So, Douglas is still fighting to help out some former Major Leaguers who played briefly before 1980. Mr. Gladstone makes a very interesting argument about a big flaw in the pension system for players. In addition to his book, he recently wrote a very interesting article, which he said I could mention here.
Here is his complete article-
To hear officials from both sides tell it, Major League Baseball(MLB) and the union representing its players, the Major League Baseball Players Association (MLBPA), are positively giddy about the new five-year Collective Bargaining Agreement (CBA) that was ratified 29-1 by the baseball owners earlier this month.
But that doesn’t mean everyone’s singing Kumbayah at a campfire.
There are approximately 800 former players not vested in the pension plan who will tell you that things aren’t alright and that today’s players are unappreciative, greedy mercenaries with short memories who are getting rich off the sacrifices that were made on their behalf more than four decades ago.
"When do we get our reward?" wonders Carmen Fanzone, the former utility player for the Boston Red Sox and Chicago Cubs. "Why aren’t the pre-1980 ballplayers included in the pension plan that they rightfully deserve?"
Fanzone and others, including former Senator pitcher Carl Bouldin, of Germantown, Kentucky, played between 1947 and 1979, and aren’t receiving pensions because they didn’t accrue four years of service credit. That was what ballplayers needed in 1980 to be eligible for the pension plan.
The players pension fund was established on April 1, 1947. You had to be on an active major league roster on that date to qualify for a pension. At that time, the rules stipulated that you only needed five years to retire. Effective 1969, all you needed was four years to qualify for a pension.
During the 1980 Memorial Day Weekend, a threatened players’ walkout was averted when the league and the union agreed that players would be eligible for health benefits after only one day of service and a pension after 43 days -- roughly one-quarter of a season.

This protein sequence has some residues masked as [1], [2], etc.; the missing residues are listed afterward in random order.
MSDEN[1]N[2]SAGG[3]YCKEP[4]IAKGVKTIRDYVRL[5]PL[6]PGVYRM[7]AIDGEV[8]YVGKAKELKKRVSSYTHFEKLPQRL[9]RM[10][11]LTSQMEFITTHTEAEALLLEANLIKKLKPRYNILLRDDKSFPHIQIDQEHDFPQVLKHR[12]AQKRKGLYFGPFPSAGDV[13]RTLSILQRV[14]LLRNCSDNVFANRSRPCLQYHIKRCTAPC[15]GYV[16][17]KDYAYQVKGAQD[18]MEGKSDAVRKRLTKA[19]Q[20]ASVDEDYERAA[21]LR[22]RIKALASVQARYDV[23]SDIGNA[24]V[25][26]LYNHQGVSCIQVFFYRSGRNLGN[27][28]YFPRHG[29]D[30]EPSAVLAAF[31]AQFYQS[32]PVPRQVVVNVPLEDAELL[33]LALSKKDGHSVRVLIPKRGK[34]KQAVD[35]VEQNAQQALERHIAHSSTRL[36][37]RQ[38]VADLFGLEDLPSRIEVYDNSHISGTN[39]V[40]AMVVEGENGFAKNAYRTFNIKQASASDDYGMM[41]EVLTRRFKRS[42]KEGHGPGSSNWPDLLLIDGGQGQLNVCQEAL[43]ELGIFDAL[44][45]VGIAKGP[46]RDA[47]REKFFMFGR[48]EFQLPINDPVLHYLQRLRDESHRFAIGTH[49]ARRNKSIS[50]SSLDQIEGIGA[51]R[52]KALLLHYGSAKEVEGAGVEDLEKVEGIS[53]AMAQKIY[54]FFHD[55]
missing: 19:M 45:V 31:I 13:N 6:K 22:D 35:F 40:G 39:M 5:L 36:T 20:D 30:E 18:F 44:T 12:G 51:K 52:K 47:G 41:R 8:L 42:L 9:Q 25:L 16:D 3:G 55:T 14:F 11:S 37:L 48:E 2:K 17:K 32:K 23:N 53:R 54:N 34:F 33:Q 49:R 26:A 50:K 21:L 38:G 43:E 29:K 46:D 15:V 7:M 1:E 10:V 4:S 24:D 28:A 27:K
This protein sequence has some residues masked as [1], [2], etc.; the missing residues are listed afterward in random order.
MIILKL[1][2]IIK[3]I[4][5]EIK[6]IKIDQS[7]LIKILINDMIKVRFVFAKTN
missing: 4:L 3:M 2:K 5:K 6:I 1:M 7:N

The problem? The proposal was never made retroactive.
So David Clyde, the former Ranger and Indian who was his generation’s Stephen Strasburg, came up 37 days shy of a pension. Don Dillard, the former Cleveland Indian pinch hitter supreme, was just 17 days short.
If they had attained enough service credit, the current IRS pension limitation is $210,000. But that’s certainly not what these men are getting for having played the game they love.
Nope, they’re getting the seasonal equivalent of a lump of coal in their Christmas stockings.
That’s because, in April 2011, MLB and the union announced that the pre-1980, non-vested ballplayers would each receive up to $10,000 in nonqualified, life annuity payments for their time in "The Show," based on a complicated formula that had to have been calculated by an actuary.
In brief, for every quarter of service a man had accrued, he’d get $625. Four quarters (one year) totaled $2,500. Sixteen quarters (four years) amounted to the maximum, $10,000. And that payment was before taxes were taken out.
Former Tigers reliever Steve Grilli, of Baldwinsville, New York, who is credited with 2 1/4 years of service, has been receiving gross checks of $5,625 for the past five years. After taxes, his take home is approximately $3,800.
Just how Scrooge like are MLB and the union? These payments stop when the player dies. Their spouses or other designated beneficiaries don’t continue to get them.
And they’re still not permitted to be part of the league’s health insurance plan either.
So while MLB and the union are singing the praises of their new CBA, and letting it be known that the minimum salary will rise to $555,000 by 2019, and that the owners are kicking in $200 million to fund the pension and welfare benefits of the players, or that ballplayers who participate in special events in London, Asia and the Dominican Republic will each get $15,000 to $100,000, or that the minimum salary rose to $4.4 million, remember that men like Fanzone and Clyde and Bouldin endured work stoppages so that free agency could happen for today’s players.
Meanwhile, a guy like Grilli, who used to drive a UPS truck to make ends meet, never made more than $25,500 a season, according to Baseball Almanac.
You think we’ll see Nationals outfielder Bryce Harper ever behind the wheel of a UPS truck?
No. Because in a more than $9 billion industry largely fueled by the $12.4 billion in licensing fees that Fox, TBS and ESPN are paying MLB, today’s players don’t have to worry about having to work second jobs in the off-season. MLB and the union would be wise to remember that this holiday season.
By the way, "Come By Here," which is what Kumbayah actually means, was originally a simple appeal to God to come and help those in need.
MLB and the union would be well served to remember that too.
Douglas J. Gladstone is the author of A Bitter Cup of Coffee; How MLB& The Players Association Threw 874 Retirees A Curve (Word Association Publishers, 2010).